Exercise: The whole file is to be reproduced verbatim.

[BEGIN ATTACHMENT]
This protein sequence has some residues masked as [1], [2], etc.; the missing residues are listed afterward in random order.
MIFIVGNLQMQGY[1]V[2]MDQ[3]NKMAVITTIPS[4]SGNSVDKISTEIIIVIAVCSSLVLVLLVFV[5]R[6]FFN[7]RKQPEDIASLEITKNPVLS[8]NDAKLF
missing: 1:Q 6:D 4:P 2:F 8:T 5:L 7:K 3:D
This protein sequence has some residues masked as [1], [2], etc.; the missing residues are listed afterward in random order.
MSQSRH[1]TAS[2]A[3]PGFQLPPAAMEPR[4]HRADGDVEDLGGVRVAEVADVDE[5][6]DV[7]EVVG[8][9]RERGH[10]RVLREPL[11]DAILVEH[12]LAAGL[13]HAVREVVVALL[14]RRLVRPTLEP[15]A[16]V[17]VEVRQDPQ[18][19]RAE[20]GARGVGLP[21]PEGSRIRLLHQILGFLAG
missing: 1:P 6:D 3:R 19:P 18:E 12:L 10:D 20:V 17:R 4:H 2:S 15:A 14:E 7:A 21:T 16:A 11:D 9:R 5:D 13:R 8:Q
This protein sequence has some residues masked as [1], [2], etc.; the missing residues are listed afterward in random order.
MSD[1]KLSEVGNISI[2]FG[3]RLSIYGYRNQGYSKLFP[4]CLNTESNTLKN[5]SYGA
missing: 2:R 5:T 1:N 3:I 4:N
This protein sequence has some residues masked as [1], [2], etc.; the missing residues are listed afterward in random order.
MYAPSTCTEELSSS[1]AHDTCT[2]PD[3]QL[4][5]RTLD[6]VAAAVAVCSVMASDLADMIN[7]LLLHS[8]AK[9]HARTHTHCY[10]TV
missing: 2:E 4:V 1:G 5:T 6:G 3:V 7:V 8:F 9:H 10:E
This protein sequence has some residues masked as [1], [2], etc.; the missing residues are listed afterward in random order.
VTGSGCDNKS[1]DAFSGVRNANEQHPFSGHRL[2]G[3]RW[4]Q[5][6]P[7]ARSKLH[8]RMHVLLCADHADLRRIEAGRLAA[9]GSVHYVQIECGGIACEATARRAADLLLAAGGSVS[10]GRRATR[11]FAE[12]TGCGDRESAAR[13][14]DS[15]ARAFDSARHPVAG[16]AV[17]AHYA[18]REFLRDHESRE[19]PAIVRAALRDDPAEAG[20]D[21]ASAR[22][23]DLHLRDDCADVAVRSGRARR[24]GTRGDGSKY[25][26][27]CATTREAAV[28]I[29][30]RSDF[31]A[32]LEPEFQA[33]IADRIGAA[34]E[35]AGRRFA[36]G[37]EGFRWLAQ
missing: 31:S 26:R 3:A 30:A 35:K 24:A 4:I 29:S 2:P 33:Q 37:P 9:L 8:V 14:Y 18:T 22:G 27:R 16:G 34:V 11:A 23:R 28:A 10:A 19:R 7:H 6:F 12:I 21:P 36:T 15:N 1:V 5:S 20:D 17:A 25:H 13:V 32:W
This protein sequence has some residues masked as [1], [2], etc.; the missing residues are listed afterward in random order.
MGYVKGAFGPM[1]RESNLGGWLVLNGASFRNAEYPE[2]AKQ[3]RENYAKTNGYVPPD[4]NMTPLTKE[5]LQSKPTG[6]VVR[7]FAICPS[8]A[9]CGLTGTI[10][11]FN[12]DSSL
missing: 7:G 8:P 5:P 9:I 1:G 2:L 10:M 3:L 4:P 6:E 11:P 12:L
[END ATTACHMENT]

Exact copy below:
This protein sequence has some residues masked as [1], [2], etc.; the missing residues are listed afterward in random order.
MIFIVGNLQMQGY[1]V[2]MDQ[3]NKMAVITTIPS[4]SGNSVDKISTEIIIVIAVCSSLVLVLLVFV[5]R[6]FFN[7]RKQPEDIASLEITKNPVLS[8]NDAKLF
missing: 1:Q 6:D 4:P 2:F 8:T 5:L 7:K 3:D
This protein sequence has some residues masked as [1], [2], etc.; the missing residues are listed afterward in random order.
MSQSRH[1]TAS[2]A[3]PGFQLPPAAMEPR[4]HRADGDVEDLGGVRVAEVADVDE[5][6]DV[7]EVVG[8][9]RERGH[10]RVLREPL[11]DAILVEH[12]LAAGL[13]HAVREVVVALL[14]RRLVRPTLEP[15]A[16]V[17]VEVRQDPQ[18][19]RAE[20]GARGVGLP[21]PEGSRIRLLHQILGFLAG
missing: 1:P 6:D 3:R 19:P 18:E 12:L 10:D 20:V 17:R 4:H 2:S 15:A 14:E 7:A 21:T 16:A 11:D 9:R 5:D 13:R 8:Q
This protein sequence has some residues masked as [1], [2], etc.; the missing residues are listed afterward in random order.
MSD[1]KLSEVGNISI[2]FG[3]RLSIYGYRNQGYSKLFP[4]CLNTESNTLKN[5]SYGA
missing: 2:R 5:T 1:N 3:I 4:N
This protein sequence has some residues masked as [1], [2], etc.; the missing residues are listed afterward in random order.
MYAPSTCTEELSSS[1]AHDTCT[2]PD[3]QL[4][5]RTLD[6]VAAAVAVCSVMASDLADMIN[7]LLLHS[8]AK[9]HARTHTHCY[10]TV
missing: 2:E 4:V 1:G 5:T 6:G 3:V 7:V 8:F 9:H 10:E
This protein sequence has some residues masked as [1], [2], etc.; the missing residues are listed afterward in random order.
VTGSGCDNKS[1]DAFSGVRNANEQHPFSGHRL[2]G[3]RW[4]Q[5][6]P[7]ARSKLH[8]RMHVLLCADHADLRRIEAGRLAA[9]GSVHYVQIECGGIACEATARRAADLLLAAGGSVS[10]GRRATR[11]FAE[12]TGCGDRESAAR[13][14]DS[15]ARAFDSARHPVAG[16]AV[17]AHYA[18]REFLRDHESRE[19]PAIVRAALRDDPAEAG[20]D[21]ASAR[22][23]DLHLRDDCADVAVRSGRARR[24]GTRGDGSKY[25][26][27]CATTREAAV[28]I[29][30]RSDF[31]A[32]LEPEFQA[33]IADRIGAA[34]E[35]AGRRFA[36]G[37]EGFRWLAQ
missing: 31:S 26:R 3:A 30:A 35:K 24:A 4:I 29:S 2:P 33:Q 37:P 9:L 8:V 14:Y 18:T 22:G 27:R 16:G 34:V 11:A 23:R 28:A 10:A 19:R 7:H 6:F 12:I 21:P 36:T 15:N 1:V 5:S 20:D 17:A 25:H 13:V 32:W
This protein sequence has some residues masked as [1], [2], etc.; the missing residues are listed afterward in random order.
MGYVKGAFGPM[1]RESNLGGWLVLNGASFRNAEYPE[2]AKQ[3]RENYAKTNGYVPPD[4]NMTPLTKE[5]LQSKPTG[6]VVR[7]FAICPS[8]A[9]CGLTGTI[10][11]FN[12]DSSL
missing: 7:G 8:P 5:P 9:I 1:G 2:L 10:M 3:L 4:P 6:E 11:P 12:L